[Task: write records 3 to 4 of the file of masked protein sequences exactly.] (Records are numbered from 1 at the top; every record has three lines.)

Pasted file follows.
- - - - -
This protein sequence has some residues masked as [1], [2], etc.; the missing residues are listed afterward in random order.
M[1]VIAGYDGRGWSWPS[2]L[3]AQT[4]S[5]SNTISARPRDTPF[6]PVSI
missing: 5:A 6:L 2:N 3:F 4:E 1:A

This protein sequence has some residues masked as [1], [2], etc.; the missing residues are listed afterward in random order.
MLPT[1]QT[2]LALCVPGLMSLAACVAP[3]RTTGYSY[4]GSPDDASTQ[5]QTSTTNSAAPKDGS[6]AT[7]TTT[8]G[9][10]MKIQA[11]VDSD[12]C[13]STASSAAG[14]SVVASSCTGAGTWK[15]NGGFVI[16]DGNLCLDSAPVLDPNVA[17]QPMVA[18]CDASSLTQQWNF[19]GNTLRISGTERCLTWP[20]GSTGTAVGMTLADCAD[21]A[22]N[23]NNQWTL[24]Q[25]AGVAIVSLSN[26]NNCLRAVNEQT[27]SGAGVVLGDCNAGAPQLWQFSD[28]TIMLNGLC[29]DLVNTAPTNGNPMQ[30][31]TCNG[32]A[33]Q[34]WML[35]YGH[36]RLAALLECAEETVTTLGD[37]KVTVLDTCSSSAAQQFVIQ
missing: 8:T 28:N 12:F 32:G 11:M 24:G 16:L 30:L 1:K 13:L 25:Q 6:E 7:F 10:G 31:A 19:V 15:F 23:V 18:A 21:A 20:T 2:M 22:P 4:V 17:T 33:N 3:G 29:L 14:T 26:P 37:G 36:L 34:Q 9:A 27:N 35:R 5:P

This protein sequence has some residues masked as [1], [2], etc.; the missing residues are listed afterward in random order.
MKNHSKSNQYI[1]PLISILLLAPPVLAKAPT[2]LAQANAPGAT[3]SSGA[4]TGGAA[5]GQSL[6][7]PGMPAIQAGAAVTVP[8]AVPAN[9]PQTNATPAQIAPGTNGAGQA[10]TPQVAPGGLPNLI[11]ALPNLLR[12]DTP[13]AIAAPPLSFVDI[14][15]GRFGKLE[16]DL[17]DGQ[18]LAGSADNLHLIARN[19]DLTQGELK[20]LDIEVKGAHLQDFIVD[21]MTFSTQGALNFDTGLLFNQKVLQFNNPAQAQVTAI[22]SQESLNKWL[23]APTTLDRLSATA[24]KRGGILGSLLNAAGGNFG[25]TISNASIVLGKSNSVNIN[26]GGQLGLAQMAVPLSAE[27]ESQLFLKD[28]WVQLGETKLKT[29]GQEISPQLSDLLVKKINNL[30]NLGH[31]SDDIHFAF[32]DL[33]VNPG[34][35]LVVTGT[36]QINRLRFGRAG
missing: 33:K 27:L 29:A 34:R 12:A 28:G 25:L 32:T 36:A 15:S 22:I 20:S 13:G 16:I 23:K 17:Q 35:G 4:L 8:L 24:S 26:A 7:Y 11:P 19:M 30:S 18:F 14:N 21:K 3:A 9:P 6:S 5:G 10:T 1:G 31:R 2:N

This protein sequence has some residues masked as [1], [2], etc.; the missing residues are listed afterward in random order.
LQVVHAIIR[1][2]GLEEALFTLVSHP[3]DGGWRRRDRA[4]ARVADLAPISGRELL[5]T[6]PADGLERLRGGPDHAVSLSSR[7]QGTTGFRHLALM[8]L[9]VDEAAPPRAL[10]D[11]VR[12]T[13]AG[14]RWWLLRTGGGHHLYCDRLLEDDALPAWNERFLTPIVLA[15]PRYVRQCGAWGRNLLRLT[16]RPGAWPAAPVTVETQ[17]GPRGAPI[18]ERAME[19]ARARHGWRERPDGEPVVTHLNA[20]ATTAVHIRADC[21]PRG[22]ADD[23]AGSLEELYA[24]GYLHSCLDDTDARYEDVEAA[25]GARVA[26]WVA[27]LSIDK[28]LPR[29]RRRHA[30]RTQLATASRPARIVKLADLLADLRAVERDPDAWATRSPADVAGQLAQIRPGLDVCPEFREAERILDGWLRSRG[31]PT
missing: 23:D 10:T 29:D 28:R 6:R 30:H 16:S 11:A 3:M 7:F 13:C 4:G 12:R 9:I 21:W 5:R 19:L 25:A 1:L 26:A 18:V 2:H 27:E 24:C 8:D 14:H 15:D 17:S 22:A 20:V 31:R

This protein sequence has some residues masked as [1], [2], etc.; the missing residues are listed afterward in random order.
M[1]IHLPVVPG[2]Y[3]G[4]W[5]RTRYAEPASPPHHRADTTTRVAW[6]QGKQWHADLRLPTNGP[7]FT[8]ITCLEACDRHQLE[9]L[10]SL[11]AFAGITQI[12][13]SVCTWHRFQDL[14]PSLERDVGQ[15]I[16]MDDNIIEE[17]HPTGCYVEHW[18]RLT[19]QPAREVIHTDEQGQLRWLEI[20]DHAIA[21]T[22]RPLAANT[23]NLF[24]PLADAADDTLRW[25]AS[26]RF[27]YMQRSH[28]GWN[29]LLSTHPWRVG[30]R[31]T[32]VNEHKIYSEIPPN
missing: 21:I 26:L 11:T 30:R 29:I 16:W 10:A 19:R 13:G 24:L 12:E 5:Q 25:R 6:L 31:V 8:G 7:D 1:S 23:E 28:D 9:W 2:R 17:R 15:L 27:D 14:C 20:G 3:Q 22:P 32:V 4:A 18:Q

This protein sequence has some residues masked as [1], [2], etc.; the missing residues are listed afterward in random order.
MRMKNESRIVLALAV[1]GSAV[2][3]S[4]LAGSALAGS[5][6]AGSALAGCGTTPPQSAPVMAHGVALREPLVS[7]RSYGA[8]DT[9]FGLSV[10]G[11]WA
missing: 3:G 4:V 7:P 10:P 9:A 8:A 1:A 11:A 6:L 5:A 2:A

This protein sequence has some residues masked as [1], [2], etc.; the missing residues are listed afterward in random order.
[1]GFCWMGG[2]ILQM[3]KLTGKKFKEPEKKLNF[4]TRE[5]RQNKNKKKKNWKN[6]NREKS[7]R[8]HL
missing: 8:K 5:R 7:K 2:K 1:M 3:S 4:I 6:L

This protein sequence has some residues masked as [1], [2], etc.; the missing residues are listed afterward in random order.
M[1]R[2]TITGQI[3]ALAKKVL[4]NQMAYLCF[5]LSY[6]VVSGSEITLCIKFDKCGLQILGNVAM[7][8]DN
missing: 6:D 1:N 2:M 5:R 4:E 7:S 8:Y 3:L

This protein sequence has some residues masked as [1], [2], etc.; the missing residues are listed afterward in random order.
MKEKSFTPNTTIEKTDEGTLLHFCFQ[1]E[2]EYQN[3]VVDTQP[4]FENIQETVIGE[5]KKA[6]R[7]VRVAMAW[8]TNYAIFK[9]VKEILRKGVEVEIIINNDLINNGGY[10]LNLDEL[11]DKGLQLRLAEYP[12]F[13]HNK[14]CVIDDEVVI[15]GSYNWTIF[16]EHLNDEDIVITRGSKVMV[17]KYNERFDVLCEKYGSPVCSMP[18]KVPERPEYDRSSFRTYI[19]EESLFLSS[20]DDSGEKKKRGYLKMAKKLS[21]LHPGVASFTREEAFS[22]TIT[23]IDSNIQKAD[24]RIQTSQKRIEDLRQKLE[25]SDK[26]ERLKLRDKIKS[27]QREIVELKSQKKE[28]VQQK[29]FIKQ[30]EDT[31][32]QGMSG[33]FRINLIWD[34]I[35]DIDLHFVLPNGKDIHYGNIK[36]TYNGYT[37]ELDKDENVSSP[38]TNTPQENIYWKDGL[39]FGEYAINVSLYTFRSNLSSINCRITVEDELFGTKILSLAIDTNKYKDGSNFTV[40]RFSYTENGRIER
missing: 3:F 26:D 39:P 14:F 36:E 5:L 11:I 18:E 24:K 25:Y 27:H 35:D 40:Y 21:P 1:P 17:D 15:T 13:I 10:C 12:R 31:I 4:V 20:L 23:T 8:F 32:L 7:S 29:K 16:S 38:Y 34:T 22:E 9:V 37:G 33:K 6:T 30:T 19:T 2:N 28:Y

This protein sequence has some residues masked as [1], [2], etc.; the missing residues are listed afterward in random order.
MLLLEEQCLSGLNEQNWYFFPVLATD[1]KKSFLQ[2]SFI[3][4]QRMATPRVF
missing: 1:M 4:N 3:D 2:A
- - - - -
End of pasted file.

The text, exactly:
This protein sequence has some residues masked as [1], [2], etc.; the missing residues are listed afterward in random order.
MKNHSKSNQYI[1]PLISILLLAPPVLAKAPT[2]LAQANAPGAT[3]SSGA[4]TGGAA[5]GQSL[6][7]PGMPAIQAGAAVTVP[8]AVPAN[9]PQTNATPAQIAPGTNGAGQA[10]TPQVAPGGLPNLI[11]ALPNLLR[12]DTP[13]AIAAPPLSFVDI[14][15]GRFGKLE[16]DL[17]DGQ[18]LAGSADNLHLIARN[19]DLTQGELK[20]LDIEVKGAHLQDFIVD[21]MTFSTQGALNFDTGLLFNQKVLQFNNPAQAQVTAI[22]SQESLNKWL[23]APTTLDRLSATA[24]KRGGILGSLLNAAGGNFG[25]TISNASIVLGKSNSVNIN[26]GGQLGLAQMAVPLSAE[27]ESQLFLKD[28]WVQLGETKLKT[29]GQEISPQLSDLLVKKINNL[30]NLGH[31]SDDIHFAF[32]DL[33]VNPG[34][35]LVVTGT[36]QINRLRFGRAG
missing: 33:K 27:L 29:A 34:R 12:A 28:G 25:L 32:T 36:A 15:S 22:I 20:S 13:G 16:I 23:K 17:Q 35:G 4:L 8:L 24:S 26:A 7:Y 11:P 19:M 30:S 18:F 14:N 21:K 3:A 9:P 6:S 5:G 10:T 1:G 31:R 2:N

This protein sequence has some residues masked as [1], [2], etc.; the missing residues are listed afterward in random order.
LQVVHAIIR[1][2]GLEEALFTLVSHP[3]DGGWRRRDRA[4]ARVADLAPISGRELL[5]T[6]PADGLERLRGGPDHAVSLSSR[7]QGTTGFRHLALM[8]L[9]VDEAAPPRAL[10]D[11]VR[12]T[13]AG[14]RWWLLRTGGGHHLYCDRLLEDDALPAWNERFLTPIVLA[15]PRYVRQCGAWGRNLLRLT[16]RPGAWPAAPVTVETQ[17]GPRGAPI[18]ERAME[19]ARARHGWRERPDGEPVVTHLNA[20]ATTAVHIRADC[21]PRG[22]ADD[23]AGSLEELYA[24]GYLHSCLDDTDARYEDVEAA[25]GARVA[26]WVA[27]LSIDK[28]LPR[29]RRRHA[30]RTQLATASRPARIVKLADLLADLRAVERDPDAWATRSPADVAGQLAQIRPGLDVCPEFREAERILDGWLRSRG[31]PT
missing: 23:D 10:T 29:D 28:R 6:R 30:H 16:S 11:A 3:M 7:F 13:C 4:G 12:R 9:I 21:W 5:R 19:L 25:A 1:L 26:A 18:V 2:H 27:E 24:C 8:D 14:H 15:D 17:S 22:A 20:V 31:R